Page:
Okay. On the Q3 call, at the backlog at that time there were 24 theaters that could potentially be installed or that were scheduled to be installed in '07 along with another 8 that could possibly fall in the year. I know that three of the Regal and one of the Dickinson are looking like '07 installs. Can you update us on those numbers on what the '07 looked like?

Rich Gelfond

First of all, those are sales type lease we referred to, not joint ventures. If you remember in that call, we said in addition that we were going to try and install. Our target was 11 joint ventures during the year and I think what we would like to do -- we haven't revised that guidance at this point. And I think when we have the update call in two weeks at that point we will give you a better insight into '07.

Eric Wold - Merriman Curhan Ford

Okay. But there were a lot of concerns back in Q3 with some of the theaters that got delayed in the Q4 and Q1. Does that change the things that kind of getting a little bit better and those guys are kind of short of their opening dates?

Rich Gelfond

Well, we obviously have seven installs because we announced it in quarter four. And as I said, we haven't changed the guidance we gave on the last call. And I think we will update it with current information on the next call.

Brad Wechsler

And Eric, the other thing that I would add, obviously with what happened in the Q3 of last year, we are in the process of trying to dramatically improve our ability to prognosticate exactly when installs occur. And if that means incurring a little additional expense by sending somebody actually to go visit a site and to see what the construction is in a different place in the world, we are not doing things like that.

So, we are not seeing the type of weakness that you saw last year.

Eric Wold - Merriman Curhan Ford

Okay. And then last and I apologize if you have covered this. I got cut off for a second during your opening remarks. On the JV side, it's obviously great to see the Regal come back after a number of years and get three in there or I guess that was JVs in there.

Give us an update on, I don't know with specific names, but back in Q3 you guided to as many as your 20 JVs signings this year up with 10 being installed. I know you have changed your guidance. But as you think about if that is still the case and there's still another 17 or so potential signings that could happen this year of JVs. How many theater companies could that possibly encompass? Is it three or four? Doing three or four each or four or five each or is it much larger doing a much smaller number each?

Rich Gelfond

Obviously, Eric, it is very hard to say, because you don't know who is going to sign. But I can tell you that we are in JV discussions today with over half a dozen different exhibitors. And the size of the deals is between two at the downside to realistically probably five at the upside. And also not counting that, there are one or two wildcards which could be significantly larger. But they are in very, very early stages. So that gives you a scope of what is going on.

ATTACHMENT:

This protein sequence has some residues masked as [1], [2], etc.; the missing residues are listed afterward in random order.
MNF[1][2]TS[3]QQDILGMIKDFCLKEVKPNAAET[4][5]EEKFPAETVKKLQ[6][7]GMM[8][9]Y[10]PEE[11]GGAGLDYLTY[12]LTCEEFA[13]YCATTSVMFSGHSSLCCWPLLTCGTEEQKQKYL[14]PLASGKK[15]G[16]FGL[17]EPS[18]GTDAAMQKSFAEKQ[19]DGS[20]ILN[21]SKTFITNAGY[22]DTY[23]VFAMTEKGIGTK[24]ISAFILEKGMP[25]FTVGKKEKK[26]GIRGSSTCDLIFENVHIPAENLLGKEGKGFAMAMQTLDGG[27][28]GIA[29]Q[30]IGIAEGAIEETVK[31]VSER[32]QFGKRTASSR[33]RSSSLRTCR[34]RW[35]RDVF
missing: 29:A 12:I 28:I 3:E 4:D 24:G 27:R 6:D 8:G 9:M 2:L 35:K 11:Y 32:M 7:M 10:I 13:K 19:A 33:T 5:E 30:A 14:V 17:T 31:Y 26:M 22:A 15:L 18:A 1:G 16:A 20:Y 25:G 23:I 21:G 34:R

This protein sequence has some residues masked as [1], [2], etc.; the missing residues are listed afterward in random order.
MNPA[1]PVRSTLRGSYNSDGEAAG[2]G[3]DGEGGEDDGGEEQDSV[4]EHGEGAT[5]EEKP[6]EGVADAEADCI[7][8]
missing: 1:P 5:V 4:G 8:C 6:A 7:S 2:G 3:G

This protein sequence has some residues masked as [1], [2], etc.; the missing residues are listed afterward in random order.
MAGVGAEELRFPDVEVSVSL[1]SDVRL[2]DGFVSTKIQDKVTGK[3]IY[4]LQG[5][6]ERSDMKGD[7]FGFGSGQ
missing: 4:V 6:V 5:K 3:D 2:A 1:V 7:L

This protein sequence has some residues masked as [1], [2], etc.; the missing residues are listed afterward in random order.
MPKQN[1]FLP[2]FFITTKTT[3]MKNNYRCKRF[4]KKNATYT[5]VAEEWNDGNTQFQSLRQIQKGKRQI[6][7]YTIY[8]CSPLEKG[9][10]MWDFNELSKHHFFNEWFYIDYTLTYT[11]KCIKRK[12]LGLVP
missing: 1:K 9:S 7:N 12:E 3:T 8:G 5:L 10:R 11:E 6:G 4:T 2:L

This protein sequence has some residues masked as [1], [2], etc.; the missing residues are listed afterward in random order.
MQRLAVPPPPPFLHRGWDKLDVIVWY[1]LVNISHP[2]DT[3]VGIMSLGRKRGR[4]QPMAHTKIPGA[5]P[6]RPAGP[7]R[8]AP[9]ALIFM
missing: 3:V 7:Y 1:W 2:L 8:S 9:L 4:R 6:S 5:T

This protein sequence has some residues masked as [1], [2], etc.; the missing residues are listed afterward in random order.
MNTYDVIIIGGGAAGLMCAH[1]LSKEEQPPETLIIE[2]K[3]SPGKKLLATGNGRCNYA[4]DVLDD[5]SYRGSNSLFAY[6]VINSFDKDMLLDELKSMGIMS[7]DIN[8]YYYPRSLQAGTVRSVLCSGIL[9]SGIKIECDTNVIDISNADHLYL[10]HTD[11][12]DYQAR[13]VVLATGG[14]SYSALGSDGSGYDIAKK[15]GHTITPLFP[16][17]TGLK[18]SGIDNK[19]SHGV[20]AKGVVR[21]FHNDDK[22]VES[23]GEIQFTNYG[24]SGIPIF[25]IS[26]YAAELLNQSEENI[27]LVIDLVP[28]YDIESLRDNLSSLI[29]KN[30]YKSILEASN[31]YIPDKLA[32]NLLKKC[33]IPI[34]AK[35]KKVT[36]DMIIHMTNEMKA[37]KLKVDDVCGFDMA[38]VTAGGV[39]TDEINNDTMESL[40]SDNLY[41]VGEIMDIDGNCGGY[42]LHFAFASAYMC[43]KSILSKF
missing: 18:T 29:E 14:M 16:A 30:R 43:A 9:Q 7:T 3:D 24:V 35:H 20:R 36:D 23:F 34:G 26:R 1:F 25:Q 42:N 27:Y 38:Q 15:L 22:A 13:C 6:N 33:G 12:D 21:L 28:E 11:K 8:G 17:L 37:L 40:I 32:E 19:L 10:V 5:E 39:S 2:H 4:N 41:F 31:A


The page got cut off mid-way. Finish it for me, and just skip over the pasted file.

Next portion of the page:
Eric Wold - Merriman Curhan Ford

Okay. Perfect, thanks guys.

Operator

At this time, we have a question from Marla Backer of Soleil.

Marla Backer - Soleil Securities

Thank you. And I apologize. I got on the call late, so if I missed this I apologize for redundancy. But the accounting issues that you talked about today, back in August when you originally announced the accounting issues that gave rise to the SEC investigation then, those were accounting issues that pertained to recognition of revenue on systems from 4Q '05, correct?

Brad Wechsler

That is correct.

Marla Backer - Soleil Securities

Okay. So I'm guessing that the scrutiny that you have put yourselves under now to ensure that you don't have accounting issues going forward, is what led to under-covering these other accounting issues. But these are two separate issues?

Brad Wechsler

They are unrelated issues. And increasingly, obviously, we always want to get our numbers right. And given that we were involved in these informal OSC/SEC inquiries on one area having to do with multiple element accounting and revenue recognition, I think both we and PwC are going through our accounts in even more detail than we do. And obviously every year we go through in detail. But I think in the process of going through these accounts, both PwC and we found these errors, which were unrelated to the OSC/SEC inquiries.

Marla Backer - Soleil Securities

Okay, so that is still an open issue? These are the previous ones that we talked about a few minutes ago, the SEC. That is still an open issue?

Rich Gelfond

Yes.

Marla Backer - Soleil Securities

Okay, thank you.

Operator

Our next question comes from Michael Kelman of Susquehanna

Michael Kelman - Susquehanna

Thanks. Can you talk a little bit about the digital strategy? I know at the last conference call you've talked about approximately $12 million of incremental expenses that you expect to incur regarding the development. I wanted to know, does that include any allocation of costs for potentially swapping out new or even existing systems from film-based projections to digital projections?